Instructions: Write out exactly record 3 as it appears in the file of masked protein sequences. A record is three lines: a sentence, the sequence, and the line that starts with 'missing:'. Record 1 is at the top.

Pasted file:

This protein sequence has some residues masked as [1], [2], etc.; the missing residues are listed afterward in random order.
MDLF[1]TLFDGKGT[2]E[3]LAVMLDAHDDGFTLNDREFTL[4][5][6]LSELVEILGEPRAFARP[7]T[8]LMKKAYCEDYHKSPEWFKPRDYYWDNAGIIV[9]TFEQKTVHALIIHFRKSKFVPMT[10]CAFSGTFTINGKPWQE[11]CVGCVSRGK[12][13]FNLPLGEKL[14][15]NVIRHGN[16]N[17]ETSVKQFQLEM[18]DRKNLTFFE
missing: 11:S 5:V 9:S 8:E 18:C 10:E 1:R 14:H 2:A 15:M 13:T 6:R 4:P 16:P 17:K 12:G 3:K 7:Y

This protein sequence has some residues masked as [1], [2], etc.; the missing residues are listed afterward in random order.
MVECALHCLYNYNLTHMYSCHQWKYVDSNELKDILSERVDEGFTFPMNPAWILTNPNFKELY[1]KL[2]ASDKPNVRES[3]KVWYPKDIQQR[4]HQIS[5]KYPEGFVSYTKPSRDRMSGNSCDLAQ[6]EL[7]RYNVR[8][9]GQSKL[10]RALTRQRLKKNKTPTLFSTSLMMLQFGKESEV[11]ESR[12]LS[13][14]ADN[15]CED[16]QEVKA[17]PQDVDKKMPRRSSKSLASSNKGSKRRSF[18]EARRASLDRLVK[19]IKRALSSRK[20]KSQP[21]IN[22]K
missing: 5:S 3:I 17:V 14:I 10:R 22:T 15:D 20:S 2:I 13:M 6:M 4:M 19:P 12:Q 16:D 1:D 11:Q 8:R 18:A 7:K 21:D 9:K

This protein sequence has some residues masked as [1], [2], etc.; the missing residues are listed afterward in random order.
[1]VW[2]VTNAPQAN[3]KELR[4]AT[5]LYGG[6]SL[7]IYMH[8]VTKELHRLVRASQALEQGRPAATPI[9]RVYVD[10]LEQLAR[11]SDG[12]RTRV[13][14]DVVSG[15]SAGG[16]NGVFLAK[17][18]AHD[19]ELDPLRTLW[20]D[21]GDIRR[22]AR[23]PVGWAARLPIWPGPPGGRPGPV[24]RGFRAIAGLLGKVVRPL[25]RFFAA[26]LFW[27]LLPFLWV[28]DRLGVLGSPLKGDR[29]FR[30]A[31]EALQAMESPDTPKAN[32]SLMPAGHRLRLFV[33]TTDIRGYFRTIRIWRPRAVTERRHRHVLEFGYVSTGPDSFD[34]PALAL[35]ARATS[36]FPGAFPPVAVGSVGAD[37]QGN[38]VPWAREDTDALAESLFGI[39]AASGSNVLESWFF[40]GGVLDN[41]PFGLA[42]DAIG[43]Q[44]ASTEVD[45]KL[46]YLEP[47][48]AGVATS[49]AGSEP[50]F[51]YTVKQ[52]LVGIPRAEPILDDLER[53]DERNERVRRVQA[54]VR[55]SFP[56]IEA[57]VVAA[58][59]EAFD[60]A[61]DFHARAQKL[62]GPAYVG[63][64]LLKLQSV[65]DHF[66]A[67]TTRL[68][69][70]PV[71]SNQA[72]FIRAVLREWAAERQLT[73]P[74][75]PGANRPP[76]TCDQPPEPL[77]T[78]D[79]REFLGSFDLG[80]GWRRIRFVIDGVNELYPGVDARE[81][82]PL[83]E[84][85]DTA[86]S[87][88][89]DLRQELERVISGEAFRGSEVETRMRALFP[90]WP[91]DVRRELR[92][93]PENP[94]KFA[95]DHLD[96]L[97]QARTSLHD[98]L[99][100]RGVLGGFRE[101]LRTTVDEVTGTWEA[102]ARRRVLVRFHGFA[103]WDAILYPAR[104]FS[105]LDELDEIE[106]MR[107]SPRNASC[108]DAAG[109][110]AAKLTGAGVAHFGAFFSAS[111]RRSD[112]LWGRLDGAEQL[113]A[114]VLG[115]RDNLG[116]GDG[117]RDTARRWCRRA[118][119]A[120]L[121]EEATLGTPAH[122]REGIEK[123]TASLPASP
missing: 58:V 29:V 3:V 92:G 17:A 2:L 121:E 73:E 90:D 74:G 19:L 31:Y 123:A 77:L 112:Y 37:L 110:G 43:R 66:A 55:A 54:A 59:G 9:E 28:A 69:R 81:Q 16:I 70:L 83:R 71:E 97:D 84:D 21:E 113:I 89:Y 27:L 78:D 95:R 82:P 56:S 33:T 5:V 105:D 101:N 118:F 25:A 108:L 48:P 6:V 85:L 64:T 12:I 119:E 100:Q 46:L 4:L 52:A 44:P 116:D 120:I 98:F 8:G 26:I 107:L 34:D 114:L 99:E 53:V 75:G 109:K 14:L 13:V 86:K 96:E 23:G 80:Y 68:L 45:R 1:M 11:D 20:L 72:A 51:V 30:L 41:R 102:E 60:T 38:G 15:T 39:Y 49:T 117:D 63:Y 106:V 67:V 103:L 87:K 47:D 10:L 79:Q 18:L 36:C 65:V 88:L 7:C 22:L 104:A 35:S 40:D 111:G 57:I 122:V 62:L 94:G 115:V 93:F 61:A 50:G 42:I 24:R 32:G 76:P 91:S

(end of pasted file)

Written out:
This protein sequence has some residues masked as [1], [2], etc.; the missing residues are listed afterward in random order.
[1]VW[2]VTNAPQAN[3]KELR[4]AT[5]LYGG[6]SL[7]IYMH[8]VTKELHRLVRASQALEQGRPAATPI[9]RVYVD[10]LEQLAR[11]SDG[12]RTRV[13][14]DVVSG[15]SAGG[16]NGVFLAK[17][18]AHD[19]ELDPLRTLW[20]D[21]GDIRR[22]AR[23]PVGWAARLPIWPGPPGGRPGPV[24]RGFRAIAGLLGKVVRPL[25]RFFAA[26]LFW[27]LLPFLWV[28]DRLGVLGSPLKGDR[29]FR[30]A[31]EALQAMESPDTPKAN[32]SLMPAGHRLRLFV[33]TTDIRGYFRTIRIWRPRAVTERRHRHVLEFGYVSTGPDSFD[34]PALAL[35]ARATS[36]FPGAFPPVAVGSVGAD[37]QGN[38]VPWAREDTDALAESLFGI[39]AASGSNVLESWFF[40]GGVLDN[41]PFGLA[42]DAIG[43]Q[44]ASTEVD[45]KL[46]YLEP[47][48]AGVATS[49]AGSEP[50]F[51]YTVKQ[52]LVGIPRAEPILDDLER[53]DERNERVRRVQA[54]VR[55]SFP[56]IEA[57]VVAA[58][59]EAFD[60]A[61]DFHARAQKL[62]GPAYVG[63][64]LLKLQSV[65]DHF[66]A[67]TTRL[68][69][70]PV[71]SNQA[72]FIRAVLREWAAERQLT[73]P[74][75]PGANRPP[76]TCDQPPEPL[77]T[78]D[79]REFLGSFDLG[80]GWRRIRFVIDGVNELYPGVDARE[81][82]PL[83]E[84][85]DTA[86]S[87][88][89]DLRQELERVISGEAFRGSEVETRMRALFP[90]WP[91]DVRRELR[92][93]PENP[94]KFA[95]DHLD[96]L[97]QARTSLHD[98]L[99][100]RGVLGGFRE[101]LRTTVDEVTGTWEA[102]ARRRVLVRFHGFA[103]WDAILYPAR[104]FS[105]LDELDEIE[106]MR[107]SPRNASC[108]DAAG[109][110]AAKLTGAGVAHFGAFFSAS[111]RRSD[112]LWGRLDGAEQL[113]A[114]VLG[115]RDNLG[116]GDG[117]RDTARRWCRRA[118][119]A[120]L[121]EEATLGTPAH[122]REGIEK[123]TASLPASP
missing: 58:V 29:V 3:V 92:G 17:A 2:L 121:E 73:E 90:D 74:G 19:L 31:Y 123:A 77:L 112:Y 37:L 110:G 43:R 66:A 55:A 54:A 59:G 9:E 28:A 69:R 81:Q 16:I 70:L 83:R 71:E 97:D 84:D 21:E 113:I 89:Y 27:L 78:D 95:R 82:P 56:S 33:T 5:V 105:D 101:N 118:F 25:A 108:L 48:P 6:V 85:L 64:T 12:I 119:E 100:Q 46:L 4:L 52:A 44:P 116:D 120:I 98:F 8:G 26:I 107:L 34:D 114:L 99:E 53:V 75:G 109:K 14:L 13:V 86:K 96:E 23:G 80:Y 68:L 45:R 1:M 11:D 20:L 72:A 51:V 30:L 41:R 102:E 60:T 38:G 15:T 39:Y 49:T 117:D 63:Y 106:V 67:V 103:L 87:K 47:D 10:L 79:Q 18:L 36:C 65:V 88:L 7:C 22:L 104:A 35:S 40:D 111:G 57:I 122:V 62:L 94:G 115:V 93:F 61:A 50:G 42:I 24:R 32:G 76:P 91:S